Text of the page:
In any event, the question of whether or not there were such commitments, formal or otherwise, their scope and their effect -- if any at all, cannot be resolved on the present record now before the Court. Additional testimony is needed to clarify the matter.

 4. Miscellaneous Failures to Disclose

 Plaintiffs assert that the Proxy Statement misrepresented the terms of the Option by implying, through the terms of the Bear, Stearns opinion, that it could be exercised for the total block of stock, rather than that it could be exercised to purchase only a smaller block of stock. Failure to state what could have been purchased under the Option, rather than what actually was purchased, is not material as a matter of law as long as the Option provided that all of the stock could have been purchased. To the extent that the Bear, Stearns opinion reflected an evaluation of the transaction based on a larger block of stock, the opinion may be relevant to the question of whether the failure to disclose the actual Option language in conjunction with the opinion is material. Standing alone, the language in the Proxy Statement concerning the transfer of the entire block of shares is not a basis for granting summary judgment in favor of the plaintiffs.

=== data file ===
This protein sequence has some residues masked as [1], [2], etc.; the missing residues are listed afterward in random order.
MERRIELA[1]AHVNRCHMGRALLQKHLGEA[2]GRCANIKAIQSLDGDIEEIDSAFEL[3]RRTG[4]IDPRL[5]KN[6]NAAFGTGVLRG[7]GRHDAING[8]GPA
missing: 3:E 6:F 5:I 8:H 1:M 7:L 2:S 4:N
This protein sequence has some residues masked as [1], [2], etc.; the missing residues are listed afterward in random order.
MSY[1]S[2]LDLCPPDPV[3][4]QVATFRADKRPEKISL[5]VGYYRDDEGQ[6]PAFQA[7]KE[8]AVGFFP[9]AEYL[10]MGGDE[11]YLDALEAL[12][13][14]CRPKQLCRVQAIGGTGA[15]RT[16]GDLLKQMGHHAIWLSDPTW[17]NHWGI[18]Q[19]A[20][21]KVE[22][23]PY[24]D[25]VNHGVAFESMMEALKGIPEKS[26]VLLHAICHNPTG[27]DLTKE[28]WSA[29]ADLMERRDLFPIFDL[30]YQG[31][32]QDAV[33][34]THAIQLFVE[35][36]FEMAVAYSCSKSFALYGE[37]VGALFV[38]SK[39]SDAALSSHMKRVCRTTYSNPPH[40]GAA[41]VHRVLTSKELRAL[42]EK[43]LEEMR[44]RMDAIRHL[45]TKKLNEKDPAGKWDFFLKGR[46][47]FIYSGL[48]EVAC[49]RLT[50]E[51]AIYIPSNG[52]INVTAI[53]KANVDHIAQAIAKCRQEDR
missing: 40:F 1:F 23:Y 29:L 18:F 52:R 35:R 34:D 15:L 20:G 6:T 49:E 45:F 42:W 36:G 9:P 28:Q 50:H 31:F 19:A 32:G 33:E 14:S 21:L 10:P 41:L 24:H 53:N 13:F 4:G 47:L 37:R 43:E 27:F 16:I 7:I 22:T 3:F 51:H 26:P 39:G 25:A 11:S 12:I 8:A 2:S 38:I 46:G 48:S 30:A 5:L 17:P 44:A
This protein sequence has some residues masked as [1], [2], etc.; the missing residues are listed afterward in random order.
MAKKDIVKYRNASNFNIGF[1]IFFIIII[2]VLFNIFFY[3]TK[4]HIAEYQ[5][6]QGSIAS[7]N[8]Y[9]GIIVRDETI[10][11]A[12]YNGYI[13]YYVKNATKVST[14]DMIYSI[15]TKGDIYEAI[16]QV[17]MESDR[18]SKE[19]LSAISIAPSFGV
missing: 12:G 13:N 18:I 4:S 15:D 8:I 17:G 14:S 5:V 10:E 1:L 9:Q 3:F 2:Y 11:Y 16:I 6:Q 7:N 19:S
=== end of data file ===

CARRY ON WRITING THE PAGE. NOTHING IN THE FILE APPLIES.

Plaintiffs contend that the Proxy Statement is misleading because it states that the Bourse agreement was the "result of arm's length negotiations." Proxy Statement at 20. They contend this is untrue because there is a close personal relationship between Ernst's Chairman Griffin and Bourse's Butcher. Plaintiffs have failed to demonstrate either that the friendship between those individuals caused the negotiations between Bourse and Ernst to be at anything but arms' length or that there was an obligation to disclose the friendship in the Proxy Statement.